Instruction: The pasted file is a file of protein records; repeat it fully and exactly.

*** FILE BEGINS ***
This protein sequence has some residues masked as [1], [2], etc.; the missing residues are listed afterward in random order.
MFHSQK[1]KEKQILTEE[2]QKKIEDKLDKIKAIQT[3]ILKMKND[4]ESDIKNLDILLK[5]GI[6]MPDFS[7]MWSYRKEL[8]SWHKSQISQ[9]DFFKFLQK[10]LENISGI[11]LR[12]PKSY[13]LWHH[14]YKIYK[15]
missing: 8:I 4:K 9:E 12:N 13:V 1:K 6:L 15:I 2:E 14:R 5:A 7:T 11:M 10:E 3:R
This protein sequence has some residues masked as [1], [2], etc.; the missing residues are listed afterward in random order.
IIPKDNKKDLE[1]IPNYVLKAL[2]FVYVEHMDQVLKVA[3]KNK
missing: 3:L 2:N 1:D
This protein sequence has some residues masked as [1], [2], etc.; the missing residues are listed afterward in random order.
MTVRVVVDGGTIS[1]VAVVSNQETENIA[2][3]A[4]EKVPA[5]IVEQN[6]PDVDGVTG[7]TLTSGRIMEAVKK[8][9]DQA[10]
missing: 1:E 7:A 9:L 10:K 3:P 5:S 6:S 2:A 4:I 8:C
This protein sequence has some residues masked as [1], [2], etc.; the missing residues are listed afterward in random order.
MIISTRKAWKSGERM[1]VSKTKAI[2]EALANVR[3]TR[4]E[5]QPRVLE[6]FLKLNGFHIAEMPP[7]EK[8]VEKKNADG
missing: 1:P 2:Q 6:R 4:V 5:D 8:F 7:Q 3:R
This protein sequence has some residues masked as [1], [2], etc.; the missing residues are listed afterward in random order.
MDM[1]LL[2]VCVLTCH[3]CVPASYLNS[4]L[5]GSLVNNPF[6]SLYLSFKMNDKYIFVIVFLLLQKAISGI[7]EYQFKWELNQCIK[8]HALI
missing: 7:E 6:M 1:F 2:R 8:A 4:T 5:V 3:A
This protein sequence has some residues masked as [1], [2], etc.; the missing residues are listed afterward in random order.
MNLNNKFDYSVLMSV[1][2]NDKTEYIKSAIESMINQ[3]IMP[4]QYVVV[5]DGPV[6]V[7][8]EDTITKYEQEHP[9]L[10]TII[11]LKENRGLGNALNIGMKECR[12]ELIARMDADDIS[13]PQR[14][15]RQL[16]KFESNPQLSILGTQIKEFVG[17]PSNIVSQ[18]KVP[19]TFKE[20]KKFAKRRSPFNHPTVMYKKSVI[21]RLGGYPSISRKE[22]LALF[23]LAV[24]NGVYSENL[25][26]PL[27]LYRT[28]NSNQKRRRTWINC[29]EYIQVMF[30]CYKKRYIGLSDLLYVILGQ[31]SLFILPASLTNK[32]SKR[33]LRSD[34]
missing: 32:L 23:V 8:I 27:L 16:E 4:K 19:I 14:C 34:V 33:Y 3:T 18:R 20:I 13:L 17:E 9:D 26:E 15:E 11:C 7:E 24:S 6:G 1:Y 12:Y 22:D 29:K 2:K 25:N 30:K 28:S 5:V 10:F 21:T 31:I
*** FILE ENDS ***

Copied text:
This protein sequence has some residues masked as [1], [2], etc.; the missing residues are listed afterward in random order.
MFHSQK[1]KEKQILTEE[2]QKKIEDKLDKIKAIQT[3]ILKMKND[4]ESDIKNLDILLK[5]GI[6]MPDFS[7]MWSYRKEL[8]SWHKSQISQ[9]DFFKFLQK[10]LENISGI[11]LR[12]PKSY[13]LWHH[14]YKIYK[15]
missing: 8:I 4:K 9:E 12:N 13:V 1:K 6:L 15:I 2:E 14:R 5:A 7:T 11:M 10:E 3:R
This protein sequence has some residues masked as [1], [2], etc.; the missing residues are listed afterward in random order.
IIPKDNKKDLE[1]IPNYVLKAL[2]FVYVEHMDQVLKVA[3]KNK
missing: 3:L 2:N 1:D
This protein sequence has some residues masked as [1], [2], etc.; the missing residues are listed afterward in random order.
MTVRVVVDGGTIS[1]VAVVSNQETENIA[2][3]A[4]EKVPA[5]IVEQN[6]PDVDGVTG[7]TLTSGRIMEAVKK[8][9]DQA[10]
missing: 1:E 7:A 9:L 10:K 3:P 5:S 6:S 2:A 4:I 8:C
This protein sequence has some residues masked as [1], [2], etc.; the missing residues are listed afterward in random order.
MIISTRKAWKSGERM[1]VSKTKAI[2]EALANVR[3]TR[4]E[5]QPRVLE[6]FLKLNGFHIAEMPP[7]EK[8]VEKKNADG
missing: 1:P 2:Q 6:R 4:V 5:D 8:F 7:Q 3:R
This protein sequence has some residues masked as [1], [2], etc.; the missing residues are listed afterward in random order.
MDM[1]LL[2]VCVLTCH[3]CVPASYLNS[4]L[5]GSLVNNPF[6]SLYLSFKMNDKYIFVIVFLLLQKAISGI[7]EYQFKWELNQCIK[8]HALI
missing: 7:E 6:M 1:F 2:R 8:A 4:T 5:V 3:A
This protein sequence has some residues masked as [1], [2], etc.; the missing residues are listed afterward in random order.
MNLNNKFDYSVLMSV[1][2]NDKTEYIKSAIESMINQ[3]IMP[4]QYVVV[5]DGPV[6]V[7][8]EDTITKYEQEHP[9]L[10]TII[11]LKENRGLGNALNIGMKECR[12]ELIARMDADDIS[13]PQR[14][15]RQL[16]KFESNPQLSILGTQIKEFVG[17]PSNIVSQ[18]KVP[19]TFKE[20]KKFAKRRSPFNHPTVMYKKSVI[21]RLGGYPSISRKE[22]LALF[23]LAV[24]NGVYSENL[25][26]PL[27]LYRT[28]NSNQKRRRTWINC[29]EYIQVMF[30]CYKKRYIGLSDLLYVILGQ[31]SLFILPASLTNK[32]SKR[33]LRSD[34]
missing: 32:L 23:V 8:I 27:L 16:E 4:K 19:I 14:C 34:V 33:Y 3:T 18:R 20:I 13:L 17:E 9:D 26:E 15:E 11:C 7:E 24:S 6:G 1:Y 12:Y 22:D 29:K 2:K 25:N 30:K 28:S 5:V 10:F 21:T 31:I